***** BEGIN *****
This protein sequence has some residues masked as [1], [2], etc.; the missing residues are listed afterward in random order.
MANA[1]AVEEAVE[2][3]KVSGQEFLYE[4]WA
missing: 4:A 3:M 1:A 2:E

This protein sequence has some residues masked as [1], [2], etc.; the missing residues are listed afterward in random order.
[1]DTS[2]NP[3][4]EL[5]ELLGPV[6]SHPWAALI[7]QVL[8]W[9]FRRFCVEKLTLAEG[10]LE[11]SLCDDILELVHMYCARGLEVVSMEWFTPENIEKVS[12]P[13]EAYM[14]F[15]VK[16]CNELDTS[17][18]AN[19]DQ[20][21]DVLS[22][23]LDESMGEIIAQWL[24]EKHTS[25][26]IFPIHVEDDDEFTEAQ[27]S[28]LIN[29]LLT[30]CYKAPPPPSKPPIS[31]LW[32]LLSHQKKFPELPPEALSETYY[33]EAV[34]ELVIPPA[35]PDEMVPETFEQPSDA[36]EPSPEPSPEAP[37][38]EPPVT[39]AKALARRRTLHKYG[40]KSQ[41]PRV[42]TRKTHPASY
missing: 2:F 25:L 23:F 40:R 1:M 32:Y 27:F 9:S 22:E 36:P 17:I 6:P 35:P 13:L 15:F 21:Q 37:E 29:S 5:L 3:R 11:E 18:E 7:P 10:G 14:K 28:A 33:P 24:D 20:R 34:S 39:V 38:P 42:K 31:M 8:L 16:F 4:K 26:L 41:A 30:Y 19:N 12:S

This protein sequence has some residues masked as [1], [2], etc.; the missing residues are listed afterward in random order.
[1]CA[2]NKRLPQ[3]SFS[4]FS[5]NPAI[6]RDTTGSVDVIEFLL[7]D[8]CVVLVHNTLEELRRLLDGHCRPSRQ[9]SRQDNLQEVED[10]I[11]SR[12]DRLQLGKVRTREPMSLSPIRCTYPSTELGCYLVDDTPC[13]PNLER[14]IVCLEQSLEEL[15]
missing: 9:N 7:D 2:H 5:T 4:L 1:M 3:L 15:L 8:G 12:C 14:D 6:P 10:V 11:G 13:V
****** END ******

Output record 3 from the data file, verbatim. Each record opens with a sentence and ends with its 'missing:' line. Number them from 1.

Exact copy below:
This protein sequence has some residues masked as [1], [2], etc.; the missing residues are listed afterward in random order.
[1]CA[2]NKRLPQ[3]SFS[4]FS[5]NPAI[6]RDTTGSVDVIEFLL[7]D[8]CVVLVHNTLEELRRLLDGHCRPSRQ[9]SRQDNLQEVED[10]I[11]SR[12]DRLQLGKVRTREPMSLSPIRCTYPSTELGCYLVDDTPC[13]PNLER[14]IVCLEQSLEEL[15]
missing: 9:N 7:D 2:H 5:T 4:L 1:M 3:L 15:L 8:G 12:C 14:D 6:P 10:V 11:G 13:V